The high-performance cross-country flagship from UP comes renewed and vibrant in its 3rd generation: The heir of what once was the Serial class (EN D) model in the Ultralite Products range, took nearly two years of work and many prototypes to come out as a glider with superb appearance and a “benevolent” EN C approval – with what this means in terms of security. It has 68 cells (3 more than the Boomerang GTO!), a real aspect ratio of 6.9 (5.3 projected) and a declaration of intentions: To dominate the Sport class bringing full satisfaction to the most ambitious XC pilots.
Czech designer Frantisek Pavlousek signs a paraglider that conveys the essence and appeal of the long-standing German manufacturer UP. The first time I saw the UP Trango XC3 in flight it made a good impression on me, not to mention that it overtook me on the task that day… Then a XC3 came into my hands and I could fly the L size (105-130 Kg), loaded with 123 Kg, on a couple of exciting flights that totaled four intense and pleasant hours in the air in various conditions: from gusted spring thermals with powerful updrafts to some mild thermo-soaring of survival at the end of the day. In all cases we could handle the glider at ease, taking advantage of the least lift efficiently and without complications.
Inflation of the UP Trango XC3 is predictable and manageable. Despite its high aspect ratio, it will depict no difficulty for a pilot used to flying Sport class wings. The Trango XC3 is preformed easily as it has good internal air flow. Once we have pre-inflated it and are ready to go, a minimal input on the risers will be enough to start the rise of the wing.
We can perfectly adjust the speed to raise the canopy, and the only detail to keep in mind is the importance of being well centered with respect to the glider and the wind, in order to start the process as symmetrically as possible. This is due to the high aspect ratio: if we don’t inflate the XC3 in a balanced way then one side might tend to come up faster than the other, something that -in any case- will not cause trouble to an experienced pilot who will be able to correct it on the run. Surprisingly, and despite the remarkable aspect ratio, the wingtips do not show any tendency to shoot forward; perhaps partly thanks to the swept-back shape of the wing tips. If you come from an EN B glider of low aspect ratio you will notice that the UP Trango XC3 is much more live and that “it wriggles” a little. On the other hand, if you come from an EN D you will feel it is a block; a matter of perspectives…
Exciting flow in the air
When the XC3 is over our head we can notice its power and winning-oriented performance, then the wish to fly increases exponentially. On the ground and with the glider over your head, you realize that you have to give the UP Trango XC3 what it demands. And that is: some attention and touch from the pilot, as each half-wing is sensitive, especially if it is windy and gusty. In such case, we will notice the wing pulling on one side and the other and we will have to do small corrections, and when I say small I mean that they are inputs of a few centimeters complemented with the use of your body to place yourself under the wing.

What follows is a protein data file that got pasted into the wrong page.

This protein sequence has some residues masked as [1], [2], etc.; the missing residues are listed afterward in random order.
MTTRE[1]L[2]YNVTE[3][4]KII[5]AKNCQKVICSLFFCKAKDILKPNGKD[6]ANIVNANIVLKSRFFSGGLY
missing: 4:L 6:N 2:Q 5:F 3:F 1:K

Once we have decided to fly and drive speed to the run, everything improves. With speed and pressure the UP Trango XC3 gains poise and consistency; in the air it feels more solid than when we ground-handle it, and just a couple of kg of pressure on the brake are enough to keep the canopy stable. In the air the XC3 is fast and agile; the general feeling is of a “racing” glider –the short and direct handling accentuate this sensation-, but the best is that the canopy keeps internal pressure without losing the determined track and with remarkable pitch stability. Despite the high aspect ratio, the wingtips are pressured and the glider moves in a smooth way, more in one block than what one might expect.
The combination of short brakes, high arch, internal cohesion and speed, makes the XC3 an outstanding “turner”, either in large circles to float up when thermals are wide or carving it tight in “corkscrew” mode when the core is very narrow. This glider has what it takes to take advantage of any type of lift.
The Trango XC3 has short, direct control, with good tension. For most of the flight, 15cm of travel will be enough to manage banking and turning with precision.
I personally like to fly with speed, turning fast and with a good reserve of energy, since this allows me to “draw” the thermals with precision, causing surges in the area of lift while I speed up in the less favorable areas. I call this way to turn “rowing”, and with the Trango it is possible to develop this and other piloting techniques without problem.